Many business owners find themselves with more accounts receivable than cash in the bank. Effectively managing accounts receivable will provide cash flow needed to successfully operate your business. The key to effective management of receivables is to establish, and consistently process collection procedures. Here are some guidelines that will help you design your procedures.
Billing and Collection Terms: Your billing and collection terms should be documented in writing on your website and in the initial paperwork each new client receives. This should detail your billing cycle, payment terms and advise them of the interest that will be charged on their past due balance. Contact your state for legal requirements in charging interest.
Payment Methods: Review your payment methods to determine if you should offer credit card processing. This is a great payment option to have available and may reduce your receivables significantly. Convenient online payments through your website is another option to consider.
Billing Cycle: Your collection procedures should be structured by your billing cycle. If you invoice monthly, you need to consistently invoice the same day each month. Doing this allows you to design collection procedures by the aging of the invoice date.
Payment Terms: Establish your payment terms for your business and clearly state them on every invoice. For example, the billing term may be Due Upon Receipt and is considered late after 30 days from the invoice date. Check out what your competition is doing and stay within the same framework to be competitive.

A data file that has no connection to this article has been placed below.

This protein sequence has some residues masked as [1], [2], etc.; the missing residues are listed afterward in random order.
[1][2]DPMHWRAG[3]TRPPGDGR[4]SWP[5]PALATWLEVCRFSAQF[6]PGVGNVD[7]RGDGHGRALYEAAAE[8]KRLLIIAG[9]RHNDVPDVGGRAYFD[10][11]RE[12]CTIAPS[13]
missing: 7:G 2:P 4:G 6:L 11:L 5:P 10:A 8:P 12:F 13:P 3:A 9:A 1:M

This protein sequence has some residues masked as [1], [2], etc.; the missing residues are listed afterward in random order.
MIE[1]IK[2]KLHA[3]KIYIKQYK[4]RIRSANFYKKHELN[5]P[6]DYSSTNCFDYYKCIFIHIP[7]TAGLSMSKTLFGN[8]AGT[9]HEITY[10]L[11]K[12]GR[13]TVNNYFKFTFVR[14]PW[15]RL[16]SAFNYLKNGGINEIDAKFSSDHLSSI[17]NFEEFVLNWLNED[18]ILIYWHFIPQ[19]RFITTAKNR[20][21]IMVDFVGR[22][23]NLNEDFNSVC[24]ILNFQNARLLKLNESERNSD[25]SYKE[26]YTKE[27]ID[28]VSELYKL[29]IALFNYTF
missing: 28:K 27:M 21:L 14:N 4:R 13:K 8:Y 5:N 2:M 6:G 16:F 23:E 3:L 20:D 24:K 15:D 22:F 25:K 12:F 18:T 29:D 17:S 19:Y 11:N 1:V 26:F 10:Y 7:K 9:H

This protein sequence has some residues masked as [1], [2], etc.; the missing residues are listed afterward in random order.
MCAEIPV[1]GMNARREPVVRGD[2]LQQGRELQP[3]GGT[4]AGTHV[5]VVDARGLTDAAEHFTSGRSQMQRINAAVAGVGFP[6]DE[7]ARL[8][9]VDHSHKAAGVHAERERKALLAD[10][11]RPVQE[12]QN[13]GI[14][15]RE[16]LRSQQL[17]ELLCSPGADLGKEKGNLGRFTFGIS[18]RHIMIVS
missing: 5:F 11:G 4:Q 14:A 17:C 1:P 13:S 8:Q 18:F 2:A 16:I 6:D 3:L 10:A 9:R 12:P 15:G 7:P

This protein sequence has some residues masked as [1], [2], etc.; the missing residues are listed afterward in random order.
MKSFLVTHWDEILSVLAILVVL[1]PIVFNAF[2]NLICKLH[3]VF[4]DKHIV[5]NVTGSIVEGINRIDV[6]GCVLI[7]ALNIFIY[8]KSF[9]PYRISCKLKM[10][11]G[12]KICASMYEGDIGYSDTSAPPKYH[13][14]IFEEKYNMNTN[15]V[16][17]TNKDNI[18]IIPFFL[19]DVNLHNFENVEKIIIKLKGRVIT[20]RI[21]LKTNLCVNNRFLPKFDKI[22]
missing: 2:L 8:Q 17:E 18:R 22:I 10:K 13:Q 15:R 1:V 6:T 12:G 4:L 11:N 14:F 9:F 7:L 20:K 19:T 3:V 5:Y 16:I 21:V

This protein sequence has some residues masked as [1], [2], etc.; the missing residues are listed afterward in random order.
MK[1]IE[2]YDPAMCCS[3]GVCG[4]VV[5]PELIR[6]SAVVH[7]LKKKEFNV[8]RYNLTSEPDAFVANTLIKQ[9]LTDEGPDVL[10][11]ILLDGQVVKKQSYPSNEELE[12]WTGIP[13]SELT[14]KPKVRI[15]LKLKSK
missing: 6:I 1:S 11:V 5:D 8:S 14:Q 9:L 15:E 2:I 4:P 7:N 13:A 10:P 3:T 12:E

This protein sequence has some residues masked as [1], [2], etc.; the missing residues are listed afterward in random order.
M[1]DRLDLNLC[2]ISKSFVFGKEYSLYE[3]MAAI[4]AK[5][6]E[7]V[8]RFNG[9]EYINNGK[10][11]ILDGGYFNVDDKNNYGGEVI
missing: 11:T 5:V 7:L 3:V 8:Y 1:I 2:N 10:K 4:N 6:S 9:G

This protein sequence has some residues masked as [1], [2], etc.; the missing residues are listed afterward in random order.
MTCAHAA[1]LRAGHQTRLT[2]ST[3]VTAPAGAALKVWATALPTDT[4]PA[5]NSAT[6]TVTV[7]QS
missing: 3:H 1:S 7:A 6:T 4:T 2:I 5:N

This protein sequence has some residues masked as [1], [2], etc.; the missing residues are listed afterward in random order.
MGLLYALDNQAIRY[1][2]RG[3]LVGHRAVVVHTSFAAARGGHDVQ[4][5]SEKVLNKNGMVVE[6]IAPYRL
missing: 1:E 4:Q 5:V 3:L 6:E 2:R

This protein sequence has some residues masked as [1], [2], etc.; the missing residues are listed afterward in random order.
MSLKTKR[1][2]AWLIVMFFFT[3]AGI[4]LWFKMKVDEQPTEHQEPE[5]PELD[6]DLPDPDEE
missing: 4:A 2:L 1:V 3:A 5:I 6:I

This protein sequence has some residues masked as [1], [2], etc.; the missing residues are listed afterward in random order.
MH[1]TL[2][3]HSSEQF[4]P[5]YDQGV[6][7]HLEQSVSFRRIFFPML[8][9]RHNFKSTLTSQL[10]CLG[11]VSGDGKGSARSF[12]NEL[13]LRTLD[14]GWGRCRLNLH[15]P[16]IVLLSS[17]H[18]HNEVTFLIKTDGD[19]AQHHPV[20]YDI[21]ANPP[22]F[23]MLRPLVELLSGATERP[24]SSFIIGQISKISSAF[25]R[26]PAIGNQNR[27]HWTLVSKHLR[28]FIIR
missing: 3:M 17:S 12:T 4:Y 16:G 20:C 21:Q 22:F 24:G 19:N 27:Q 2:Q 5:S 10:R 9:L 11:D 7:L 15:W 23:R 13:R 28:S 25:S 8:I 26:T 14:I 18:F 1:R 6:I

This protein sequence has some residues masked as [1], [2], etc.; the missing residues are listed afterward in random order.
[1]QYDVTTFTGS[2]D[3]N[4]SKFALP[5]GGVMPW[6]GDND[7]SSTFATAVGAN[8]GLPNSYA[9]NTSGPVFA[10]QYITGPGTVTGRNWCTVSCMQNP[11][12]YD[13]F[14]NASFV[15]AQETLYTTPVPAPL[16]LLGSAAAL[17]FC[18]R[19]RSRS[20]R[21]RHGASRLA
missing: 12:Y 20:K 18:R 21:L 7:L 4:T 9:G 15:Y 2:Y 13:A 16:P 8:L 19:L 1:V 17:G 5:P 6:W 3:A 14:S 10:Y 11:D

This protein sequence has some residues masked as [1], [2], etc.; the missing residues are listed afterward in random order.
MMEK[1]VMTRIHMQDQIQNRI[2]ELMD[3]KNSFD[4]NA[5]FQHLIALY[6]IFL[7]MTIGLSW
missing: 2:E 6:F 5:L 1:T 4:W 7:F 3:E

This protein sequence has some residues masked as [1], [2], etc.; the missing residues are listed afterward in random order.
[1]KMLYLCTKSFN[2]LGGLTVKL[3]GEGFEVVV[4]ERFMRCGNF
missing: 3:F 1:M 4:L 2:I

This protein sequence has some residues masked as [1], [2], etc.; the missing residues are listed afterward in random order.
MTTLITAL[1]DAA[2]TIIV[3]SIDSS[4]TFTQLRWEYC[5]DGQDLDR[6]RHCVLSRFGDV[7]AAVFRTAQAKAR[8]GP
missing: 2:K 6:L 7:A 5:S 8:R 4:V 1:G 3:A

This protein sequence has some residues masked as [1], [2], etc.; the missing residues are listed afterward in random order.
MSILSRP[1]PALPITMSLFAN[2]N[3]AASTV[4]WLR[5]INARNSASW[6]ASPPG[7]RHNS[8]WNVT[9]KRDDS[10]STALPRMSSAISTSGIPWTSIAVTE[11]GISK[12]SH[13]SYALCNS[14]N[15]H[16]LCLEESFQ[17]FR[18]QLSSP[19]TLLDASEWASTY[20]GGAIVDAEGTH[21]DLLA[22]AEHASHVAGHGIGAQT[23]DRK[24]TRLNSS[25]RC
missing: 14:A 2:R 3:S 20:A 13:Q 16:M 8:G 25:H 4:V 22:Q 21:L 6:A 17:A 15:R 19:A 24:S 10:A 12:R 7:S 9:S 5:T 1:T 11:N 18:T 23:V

Past Due Notice: Once the invoice is late based on your payment terms, calculate and charge interest charges to each account balance with past due amounts. Send statements referencing the PAST DUE amounts with a copy of the past due invoice(s).
Second Past Due Notice: In 15 days from the date you sent out statements, your efforts should be stronger. Mail a letter to the client advising them you will be processing further collection activity with an attorney or collection agency if payment is not received immediately.
Critical Past Due Notice: In 15 days from the date you sent the second past due notice, process the second month’s interest charges on the account. Mail a letter requesting payment and advise them you will be terminating them as a client unless payment is received.
Final Past Due Notice: In 15 days from the date you mailed the critical past due notice, mail a certified letter, with return receipt requested, advising them you have terminated them as a client and will be forwarding their account to a collection agency or attorney.
Legal Collection: Contact your attorney or collection agency to provide further collection activity as needed.
The guidelines can be adapted to fit your business but the most important aspects to include are consistent communications that are date driven. Adding a PAST DUE stamp in red ink to your statements will often get you results. You may consider offering a discount if paid within 10 days from the date of the invoice. Define the system that is right for you and your business. Be consistent and stay on top of your receivables. Your bank account will thank you.